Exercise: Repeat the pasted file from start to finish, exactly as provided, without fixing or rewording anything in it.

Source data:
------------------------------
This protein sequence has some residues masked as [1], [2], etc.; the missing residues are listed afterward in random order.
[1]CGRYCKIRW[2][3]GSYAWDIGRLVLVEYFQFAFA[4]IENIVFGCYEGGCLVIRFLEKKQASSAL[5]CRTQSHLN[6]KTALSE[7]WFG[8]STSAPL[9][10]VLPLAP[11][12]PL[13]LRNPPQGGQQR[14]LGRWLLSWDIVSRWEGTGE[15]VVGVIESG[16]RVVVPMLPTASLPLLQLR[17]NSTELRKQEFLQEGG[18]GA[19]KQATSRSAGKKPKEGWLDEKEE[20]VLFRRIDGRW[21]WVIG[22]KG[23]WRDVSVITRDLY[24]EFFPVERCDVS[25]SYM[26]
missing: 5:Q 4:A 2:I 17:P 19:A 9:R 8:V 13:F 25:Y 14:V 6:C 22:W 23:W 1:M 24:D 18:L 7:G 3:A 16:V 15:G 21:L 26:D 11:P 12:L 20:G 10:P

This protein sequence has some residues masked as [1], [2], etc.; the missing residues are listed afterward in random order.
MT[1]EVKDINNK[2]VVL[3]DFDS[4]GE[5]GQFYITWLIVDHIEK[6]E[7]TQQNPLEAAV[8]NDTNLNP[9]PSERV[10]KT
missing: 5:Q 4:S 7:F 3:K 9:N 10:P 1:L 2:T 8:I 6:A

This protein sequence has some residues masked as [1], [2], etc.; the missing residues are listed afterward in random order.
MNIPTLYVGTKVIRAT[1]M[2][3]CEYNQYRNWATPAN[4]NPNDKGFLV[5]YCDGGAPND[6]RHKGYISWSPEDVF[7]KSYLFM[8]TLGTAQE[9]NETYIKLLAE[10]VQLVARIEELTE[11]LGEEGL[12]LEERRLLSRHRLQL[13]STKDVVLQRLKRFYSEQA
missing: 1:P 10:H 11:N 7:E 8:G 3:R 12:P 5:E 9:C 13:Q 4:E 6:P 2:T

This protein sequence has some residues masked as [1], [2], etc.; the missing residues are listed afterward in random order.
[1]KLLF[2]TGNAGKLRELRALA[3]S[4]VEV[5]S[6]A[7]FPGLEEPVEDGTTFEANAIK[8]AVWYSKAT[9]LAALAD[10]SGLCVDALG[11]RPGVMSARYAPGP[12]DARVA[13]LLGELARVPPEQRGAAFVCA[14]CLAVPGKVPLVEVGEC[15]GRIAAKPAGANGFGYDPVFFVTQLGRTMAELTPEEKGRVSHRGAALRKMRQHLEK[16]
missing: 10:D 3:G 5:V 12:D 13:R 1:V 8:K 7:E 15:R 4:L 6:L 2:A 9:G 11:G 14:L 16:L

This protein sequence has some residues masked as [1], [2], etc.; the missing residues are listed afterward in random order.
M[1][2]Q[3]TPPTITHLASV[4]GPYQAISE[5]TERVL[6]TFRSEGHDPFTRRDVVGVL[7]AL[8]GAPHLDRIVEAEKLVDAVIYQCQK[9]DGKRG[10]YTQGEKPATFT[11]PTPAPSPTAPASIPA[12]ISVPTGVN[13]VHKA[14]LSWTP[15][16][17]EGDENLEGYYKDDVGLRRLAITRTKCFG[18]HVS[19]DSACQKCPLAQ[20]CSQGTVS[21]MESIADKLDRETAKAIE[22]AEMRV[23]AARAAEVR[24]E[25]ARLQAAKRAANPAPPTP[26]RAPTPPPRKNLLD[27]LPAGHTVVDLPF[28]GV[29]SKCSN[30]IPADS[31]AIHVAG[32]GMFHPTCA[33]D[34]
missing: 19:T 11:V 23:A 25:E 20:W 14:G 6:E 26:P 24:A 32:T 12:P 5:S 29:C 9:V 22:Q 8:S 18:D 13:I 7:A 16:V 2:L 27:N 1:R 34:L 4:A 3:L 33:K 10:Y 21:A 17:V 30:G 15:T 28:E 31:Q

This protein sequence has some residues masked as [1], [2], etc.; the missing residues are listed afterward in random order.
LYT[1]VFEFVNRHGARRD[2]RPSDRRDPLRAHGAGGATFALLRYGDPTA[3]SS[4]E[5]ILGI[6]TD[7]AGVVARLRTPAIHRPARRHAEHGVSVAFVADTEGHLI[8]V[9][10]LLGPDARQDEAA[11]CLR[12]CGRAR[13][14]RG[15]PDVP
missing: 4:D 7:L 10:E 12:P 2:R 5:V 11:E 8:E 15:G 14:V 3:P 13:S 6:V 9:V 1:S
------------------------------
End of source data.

This protein sequence has some residues masked as [1], [2], etc.; the missing residues are listed afterward in random order.
[1]CGRYCKIRW[2][3]GSYAWDIGRLVLVEYFQFAFA[4]IENIVFGCYEGGCLVIRFLEKKQASSAL[5]CRTQSHLN[6]KTALSE[7]WFG[8]STSAPL[9][10]VLPLAP[11][12]PL[13]LRNPPQGGQQR[14]LGRWLLSWDIVSRWEGTGE[15]VVGVIESG[16]RVVVPMLPTASLPLLQLR[17]NSTELRKQEFLQEGG[18]GA[19]KQATSRSAGKKPKEGWLDEKEE[20]VLFRRIDGRW[21]WVIG[22]KG[23]WRDVSVITRDLY[24]EFFPVERCDVS[25]SYM[26]
missing: 5:Q 4:A 2:I 17:P 19:A 9:R 8:V 13:F 25:Y 14:V 6:C 22:W 23:W 1:M 24:D 18:L 7:G 3:A 16:V 15:G 21:L 26:D 11:P 12:L 20:G 10:P

This protein sequence has some residues masked as [1], [2], etc.; the missing residues are listed afterward in random order.
MT[1]EVKDINNK[2]VVL[3]DFDS[4]GE[5]GQFYITWLIVDHIEK[6]E[7]TQQNPLEAAV[8]NDTNLNP[9]PSERV[10]KT
missing: 5:Q 4:S 7:F 3:K 9:N 10:P 1:L 2:T 8:I 6:A

This protein sequence has some residues masked as [1], [2], etc.; the missing residues are listed afterward in random order.
MNIPTLYVGTKVIRAT[1]M[2][3]CEYNQYRNWATPAN[4]NPNDKGFLV[5]YCDGGAPND[6]RHKGYISWSPEDVF[7]KSYLFM[8]TLGTAQE[9]NETYIKLLAE[10]VQLVARIEELTE[11]LGEEGL[12]LEERRLLSRHRLQL[13]STKDVVLQRLKRFYSEQA
missing: 1:P 10:H 11:N 7:E 8:G 3:R 12:P 5:E 9:C 13:Q 4:E 6:P 2:T

This protein sequence has some residues masked as [1], [2], etc.; the missing residues are listed afterward in random order.
[1]KLLF[2]TGNAGKLRELRALA[3]S[4]VEV[5]S[6]A[7]FPGLEEPVEDGTTFEANAIK[8]AVWYSKAT[9]LAALAD[10]SGLCVDALG[11]RPGVMSARYAPGP[12]DARVA[13]LLGELARVPPEQRGAAFVCA[14]CLAVPGKVPLVEVGEC[15]GRIAAKPAGANGFGYDPVFFVTQLGRTMAELTPEEKGRVSHRGAALRKMRQHLEK[16]
missing: 10:D 3:G 5:V 12:D 13:R 1:V 8:K 7:E 15:R 4:L 6:L 2:A 9:G 11:G 14:L 16:L

This protein sequence has some residues masked as [1], [2], etc.; the missing residues are listed afterward in random order.
M[1][2]Q[3]TPPTITHLASV[4]GPYQAISE[5]TERVL[6]TFRSEGHDPFTRRDVVGVL[7]AL[8]GAPHLDRIVEAEKLVDAVIYQCQK[9]DGKRG[10]YTQGEKPATFT[11]PTPAPSPTAPASIPA[12]ISVPTGVN[13]VHKA[14]LSWTP[15][16][17]EGDENLEGYYKDDVGLRRLAITRTKCFG[18]HVS[19]DSACQKCPLAQ[20]CSQGTVS[21]MESIADKLDRETAKAIE[22]AEMRV[23]AARAAEVR[24]E[25]ARLQAAKRAANPAPPTP[26]RAPTPPPRKNLLD[27]LPAGHTVVDLPF[28]GV[29]SKCSN[30]IPADS[31]AIHVAG[32]GMFHPTCA[33]D[34]
missing: 19:T 11:V 23:A 25:E 20:W 14:G 6:E 26:P 24:A 32:T 12:P 5:S 29:C 9:V 22:Q 8:S 18:D 13:I 7:A 16:V 2:L 27:N 1:R 34:L 4:A 3:L 33:K 10:Y 21:A 17:V 30:G 15:T 28:E 31:Q

This protein sequence has some residues masked as [1], [2], etc.; the missing residues are listed afterward in random order.
LYT[1]VFEFVNRHGARRD[2]RPSDRRDPLRAHGAGGATFALLRYGDPTA[3]SS[4]E[5]ILGI[6]TD[7]AGVVARLRTPAIHRPARRHAEHGVSVAFVADTEGHLI[8]V[9][10]LLGPDARQDEAA[11]CLR[12]CGRAR[13][14]RG[15]PDVP
missing: 4:D 7:L 10:E 12:P 2:R 5:V 11:E 8:E 15:G 14:V 3:P 13:S 6:V 9:V 1:S